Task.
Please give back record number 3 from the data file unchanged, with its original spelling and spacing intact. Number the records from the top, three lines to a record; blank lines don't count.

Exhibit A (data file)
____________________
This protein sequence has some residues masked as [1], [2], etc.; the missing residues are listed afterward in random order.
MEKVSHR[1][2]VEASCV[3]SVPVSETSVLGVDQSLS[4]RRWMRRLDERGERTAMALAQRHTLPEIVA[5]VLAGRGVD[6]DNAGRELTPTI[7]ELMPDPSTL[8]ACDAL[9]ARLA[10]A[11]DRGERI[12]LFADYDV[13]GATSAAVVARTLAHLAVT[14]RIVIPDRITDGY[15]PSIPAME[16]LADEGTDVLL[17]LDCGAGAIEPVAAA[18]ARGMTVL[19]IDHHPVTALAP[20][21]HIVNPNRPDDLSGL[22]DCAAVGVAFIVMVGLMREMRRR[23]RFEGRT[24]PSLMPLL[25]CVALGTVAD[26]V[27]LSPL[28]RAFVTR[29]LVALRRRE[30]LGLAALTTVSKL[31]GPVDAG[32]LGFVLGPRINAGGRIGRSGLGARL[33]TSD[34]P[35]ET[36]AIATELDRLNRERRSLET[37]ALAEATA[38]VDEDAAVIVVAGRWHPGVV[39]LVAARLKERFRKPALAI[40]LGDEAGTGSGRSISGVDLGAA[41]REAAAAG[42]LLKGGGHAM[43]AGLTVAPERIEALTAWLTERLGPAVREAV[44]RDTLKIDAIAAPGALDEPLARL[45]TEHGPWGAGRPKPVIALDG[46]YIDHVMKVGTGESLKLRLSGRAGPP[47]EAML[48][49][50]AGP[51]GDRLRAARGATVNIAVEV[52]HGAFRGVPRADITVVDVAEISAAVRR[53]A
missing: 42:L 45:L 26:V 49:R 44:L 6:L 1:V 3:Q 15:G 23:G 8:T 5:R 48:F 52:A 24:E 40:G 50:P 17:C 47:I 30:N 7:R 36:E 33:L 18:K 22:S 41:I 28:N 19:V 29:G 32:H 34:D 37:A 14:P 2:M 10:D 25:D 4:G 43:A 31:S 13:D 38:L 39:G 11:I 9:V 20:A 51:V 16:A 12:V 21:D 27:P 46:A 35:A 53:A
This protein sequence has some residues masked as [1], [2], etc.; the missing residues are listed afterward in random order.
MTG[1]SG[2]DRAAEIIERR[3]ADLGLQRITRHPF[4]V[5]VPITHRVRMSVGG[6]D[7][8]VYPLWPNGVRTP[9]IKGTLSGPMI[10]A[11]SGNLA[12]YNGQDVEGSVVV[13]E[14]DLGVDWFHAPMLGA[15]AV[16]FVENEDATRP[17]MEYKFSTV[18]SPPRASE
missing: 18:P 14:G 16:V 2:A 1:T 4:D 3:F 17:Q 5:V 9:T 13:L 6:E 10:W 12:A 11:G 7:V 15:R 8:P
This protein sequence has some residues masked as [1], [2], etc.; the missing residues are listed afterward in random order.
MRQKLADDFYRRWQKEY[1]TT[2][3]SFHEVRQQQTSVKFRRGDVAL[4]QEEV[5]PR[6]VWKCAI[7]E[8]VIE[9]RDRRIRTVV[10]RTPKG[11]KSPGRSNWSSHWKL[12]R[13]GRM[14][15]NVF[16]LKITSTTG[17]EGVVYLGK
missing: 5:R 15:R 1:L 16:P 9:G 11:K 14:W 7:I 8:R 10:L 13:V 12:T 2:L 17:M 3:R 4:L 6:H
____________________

This protein sequence has some residues masked as [1], [2], etc.; the missing residues are listed afterward in random order.
MRQKLADDFYRRWQKEY[1]TT[2][3]SFHEVRQQQTSVKFRRGDVAL[4]QEEV[5]PR[6]VWKCAI[7]E[8]VIE[9]RDRRIRTVV[10]RTPKG[11]KSPGRSNWSSHWKL[12]R[13]GRM[14][15]NVF[16]LKITSTTG[17]EGVVYLGK
missing: 5:R 15:R 1:L 16:P 9:G 11:K 14:W 7:I 8:R 10:L 13:V 12:T 2:L 17:M 3:R 4:L 6:H